Fluid-structure interaction (FSI) phenomena play an important role in many areas, ranging from aeronautical and space applications, to civil and marine/offshore engineering and to the transport industry, to name just a few. The EUROPLEXUS development team has been involved for many years in the development of numerical methods for FSI modeling applied to safety studies—initially for the nuclear industry and more recently for conventional power plants (electrical machinery)—to civil engineering (vulnerability of buildings and other critical infrastructures to terrorist attacks) and to land mass transports (blast effects in railway stations, metro lines, rolling stock).

All these studies are characterized by the violent blast loading, resulting either from an accident or from an intentional attack, and by the very short time scale (fast transient dynamics). Strong pressure waves propagate in the fluid and load the surrounding structures, which typically undergo large deformations and in some cases reach complete failure and fragmentation.

For this class of problems, an explicit time marching algorithm is usually adopted, where the fluid is modelled as compressible and inviscid (Euler equations). An Arbitrary Lagrangian Eulerian (ALE) formulation is adopted for the fluid sub-domain, while the structure is Lagrangian.

Three different discretization approaches are available in the code for the fluid sub-domain: finite elements (FE), node-centred finite volumes (NCFV) and cell-centred finite volumes (CCFV):

The coupling between the fluid (ALE) and the structure (Lagrangian) is realized by suitable FSI algorithms. Two broad classes of algorithms are available in the code. The first class uses a strong approach, based on constraints imposed on the (velocity of) fluid and structure nodes at the F-S interface. The second class uses a weak approach, based on direct application of fluid pressure forces to the structure. This terminology (strong/weak) is tentatively adopted here in an attempt to characterize the different nature of the two approaches, but it should not be confused with other uses of the same terms in the literature, in particular with weak (i.e. integral) forms in continuum mechanics. Traditionally, strong FSI algorithms are mainly used in FE, while weak FSI algorithms are mainly used in FV.

Yet another classification of FSI algorithms concerns the degree of deformation/damage that the structure can undergo (and thus the type of application). One class of basic algorithms is suitable for large motion and large deformation of structures, but only provided these do not fail. Another class of algorithms can go up to complete failure, and fragmentation, of the loaded structures. Finally, FSI algorithms can be classified in three types according to spatial discretization: (nodally) conforming, non-conforming, and embedded (or immersed). The first two types are mostly used in applications without structural failure (but there are exceptions), while embedded algorithms are the only ones capable of dealing with extreme loading cases where the structure fails and breaks up in pieces.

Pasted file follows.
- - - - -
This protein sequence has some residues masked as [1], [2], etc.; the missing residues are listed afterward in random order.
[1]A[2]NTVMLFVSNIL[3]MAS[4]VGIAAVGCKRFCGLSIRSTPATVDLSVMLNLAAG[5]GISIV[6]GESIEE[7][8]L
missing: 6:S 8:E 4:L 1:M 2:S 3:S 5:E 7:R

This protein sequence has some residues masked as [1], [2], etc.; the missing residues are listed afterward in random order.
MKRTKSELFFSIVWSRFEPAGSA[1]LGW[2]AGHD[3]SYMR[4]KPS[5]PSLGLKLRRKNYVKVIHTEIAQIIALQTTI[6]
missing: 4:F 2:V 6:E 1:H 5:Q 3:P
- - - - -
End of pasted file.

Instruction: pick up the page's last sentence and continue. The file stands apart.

The following Table summarizes the architecture of a typical FSI model, consisting of a detection module and of an enforcement module. The various types of approaches (basic / embedded or strong / weak) are briefly summarized.


Table 1: A classification of FSI algorithms
  BasicNo structural failure,
 FSI moderate rotations.
 DetectionEmbeddedStructure can fail,
FSI  arbitrary rotations.
Algorithm  Constraints on F and S velocities
  Strongare imposed, e.g. by Lagrange
 FSI multipliers (implicit).
 Enforcement Pressure forces are transmitted
  Weakfrom the fluid to the structure;
   structure motion provides weak feedback
   on fluid (S= master / F= slave).

The following Table completes the classification of the available FSI models, by showing the type of spatial discretization (conforming, non-conforming or embedded), the name of the input directive (when applicable/needed), and the associated fluid discretization(s).


Table 2: The available FSI algorithms
 DetectionSpatialEnforcementName /Use
 StrategyDiscretizationStrategyCommandwith
   StrongFSAFE,
  Conforming  NCFV
 BasicF-S meshesWeakMergeCCFV
 (no  F-S nodes 
FSIstructural StrongFSAFE,
Algorithmfailure)Non-  NCFV
  conforming Declare 
  F-S meshesWeaknon-matchingCCFV
    F-nodes 
 EmbeddedS-mesh isStrongFLSRFE,
 (structureimmersed  NCFV
 can fail)in the F-meshWeakFLSWCCFV

1.5.8  Restart

INT.18

1.5.9  Index of important commands

This is is an non exhaustive list of important commands that may be useful to understand the basic working of EUROPLEXUS. Additional lists are given for the materials GBC_0100 and elements GBINT_0080.


commandmain groupdescriptionref
BLOQLINKBoundary conditionsGBD_0030
CALC Calculation definitionsGBI_0020
COMP Geometric complementsGBC_0010
COUPLINKTreatment of the links as coupled (Langrange multipliers)GBD_0010
CSTAOPTITime step safety coefficientGBH_0020
DECOLINKTreatment of the links as decoupledGBD_0010
ECHO—-Output on the consoleGBA_0020
ECRI Output of the resultsGBG_0010
EPAICOMPThickness (e.g. of shell elements)GBC_0040
GEOM Mesh and grid motionGBB_0010
KFIL—-mesh file definition (k-file)GBA_0030
INIT Initial conditionsGBE_0040
LAGR—-Structural calculationGBA_0030
LINK LinksGBD_0010
LOGOPTILog file .log is createdGBH_0020
MATE Material definitionGBC_0100
NOTEOPTINo energy check printed per each stepGBH_0020
OPTI Definition of optionsGBH_0010
PVTKECRIOutput as ParaViewGBG_0070
TFINCALCEnd time of calculationGBI_0020
TINICALCStart time of calculationGBI_0020
TRID—-3D calculationGBA_0030
 

  1. INT.70

INT.20

1.6  Outputs/Post processing

  1. Writing outputs in EPX in files
  2. Internal postpro
  3. Interactive work
  4. ParaView

Previous Up Next